|I might have to print this out and hang it in my office.|
I just received an electronic certificate of accomplishment for completing "An Introduction to Evidence-Based Undergraduate STEM Teaching". It was a great experience on a number of different levels:
First, I wanted to investigate the learner experience and the pedagogic structure of a MOOC. I will be teaching an online version of my general education course (GERM 2520 German Culture and Civilization) this coming spring, so this course offered many insights into both sides of the online delivery model.
Second, I saw this course as a great opportunity to learn more about instructional methods in the STEM fields. Having left science, math, and engineering behind so long ago, I was curious to see how STEM educators today prepare their students for the real-world application of course content. Unfortunately, most of my STEM colleagues I told about the course here at Tech were not able to complete it along with me, so we did not get to discuss methods or to collaboratively create learner experiences. Nevertheless, my colleagues (Chem Engineering, Geology, and Physics) and I did find time to have an hour-long discussion about the most valuable parts of the course which might have inspired them to take this course the next time it is offered.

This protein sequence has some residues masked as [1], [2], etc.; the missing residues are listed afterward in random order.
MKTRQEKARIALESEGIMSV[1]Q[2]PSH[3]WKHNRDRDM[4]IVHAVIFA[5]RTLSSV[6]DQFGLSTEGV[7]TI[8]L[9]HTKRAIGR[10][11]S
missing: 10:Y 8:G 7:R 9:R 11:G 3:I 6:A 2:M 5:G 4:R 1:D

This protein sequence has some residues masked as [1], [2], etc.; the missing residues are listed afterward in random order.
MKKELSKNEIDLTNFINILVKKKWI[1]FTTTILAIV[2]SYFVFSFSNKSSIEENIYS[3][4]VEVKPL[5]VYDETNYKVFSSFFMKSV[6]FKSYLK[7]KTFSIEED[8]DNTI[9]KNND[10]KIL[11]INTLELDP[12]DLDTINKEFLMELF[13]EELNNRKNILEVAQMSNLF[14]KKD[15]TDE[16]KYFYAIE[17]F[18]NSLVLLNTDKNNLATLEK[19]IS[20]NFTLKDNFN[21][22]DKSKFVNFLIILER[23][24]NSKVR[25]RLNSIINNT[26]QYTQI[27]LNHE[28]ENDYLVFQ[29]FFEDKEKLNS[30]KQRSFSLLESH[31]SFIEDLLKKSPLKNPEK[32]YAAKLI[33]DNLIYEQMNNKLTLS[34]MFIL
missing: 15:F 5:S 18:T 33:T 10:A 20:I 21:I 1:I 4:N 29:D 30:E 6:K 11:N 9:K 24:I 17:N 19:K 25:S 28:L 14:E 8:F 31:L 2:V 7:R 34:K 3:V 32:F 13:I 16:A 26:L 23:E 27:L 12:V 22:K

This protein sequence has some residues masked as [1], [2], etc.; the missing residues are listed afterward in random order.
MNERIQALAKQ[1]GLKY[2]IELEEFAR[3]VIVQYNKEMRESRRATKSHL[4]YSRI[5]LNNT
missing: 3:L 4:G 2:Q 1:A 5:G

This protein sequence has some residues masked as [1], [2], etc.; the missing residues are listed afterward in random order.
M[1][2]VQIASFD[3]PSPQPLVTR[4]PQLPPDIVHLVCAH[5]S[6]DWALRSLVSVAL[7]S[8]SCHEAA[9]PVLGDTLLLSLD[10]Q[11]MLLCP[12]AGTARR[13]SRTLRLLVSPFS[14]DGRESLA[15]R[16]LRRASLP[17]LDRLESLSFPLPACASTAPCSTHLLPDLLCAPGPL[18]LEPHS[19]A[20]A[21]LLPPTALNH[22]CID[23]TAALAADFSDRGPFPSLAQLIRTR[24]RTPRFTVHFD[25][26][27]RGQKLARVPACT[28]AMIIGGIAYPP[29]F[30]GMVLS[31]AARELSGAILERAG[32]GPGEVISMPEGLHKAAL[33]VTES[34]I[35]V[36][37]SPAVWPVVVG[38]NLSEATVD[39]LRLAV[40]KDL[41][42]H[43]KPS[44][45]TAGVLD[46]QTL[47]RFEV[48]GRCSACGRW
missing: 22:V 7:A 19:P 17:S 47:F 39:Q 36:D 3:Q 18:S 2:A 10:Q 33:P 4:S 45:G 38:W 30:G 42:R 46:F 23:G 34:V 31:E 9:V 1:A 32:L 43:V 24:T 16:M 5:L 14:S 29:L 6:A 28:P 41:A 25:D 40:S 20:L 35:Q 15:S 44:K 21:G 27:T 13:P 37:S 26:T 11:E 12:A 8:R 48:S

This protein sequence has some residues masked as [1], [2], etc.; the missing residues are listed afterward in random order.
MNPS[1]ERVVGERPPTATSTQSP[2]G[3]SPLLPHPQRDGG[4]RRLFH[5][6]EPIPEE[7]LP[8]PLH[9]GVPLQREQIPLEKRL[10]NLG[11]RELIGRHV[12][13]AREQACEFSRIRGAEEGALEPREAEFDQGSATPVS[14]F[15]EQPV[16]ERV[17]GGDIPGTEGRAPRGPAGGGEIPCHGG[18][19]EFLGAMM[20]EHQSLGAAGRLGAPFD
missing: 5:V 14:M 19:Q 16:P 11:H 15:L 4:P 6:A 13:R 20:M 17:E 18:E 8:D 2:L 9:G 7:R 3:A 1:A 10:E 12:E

Third, I wanted to insure that my instructional methods still reflect the best practices across the disciplines. I am constantly on the lookout for professional development opportunities like this, especially since we haven't had a teaching workshop here at Tech for a while now. Years ago, a course design workshop at the University of Virginia inspired me to adapt Eric Mazur's ConcepTest model to my humanities classroom, and I continue to find ways to integrate similar tools into my classroom. The ConcepTest model remains invaluable to me as a formative assessment and peer instruction tool, and it was vital to my flipped classroom (GERM 1010) this past semester Once I receive my course evaluations, I will be able to share some of my methods and results. Look for that in a future post.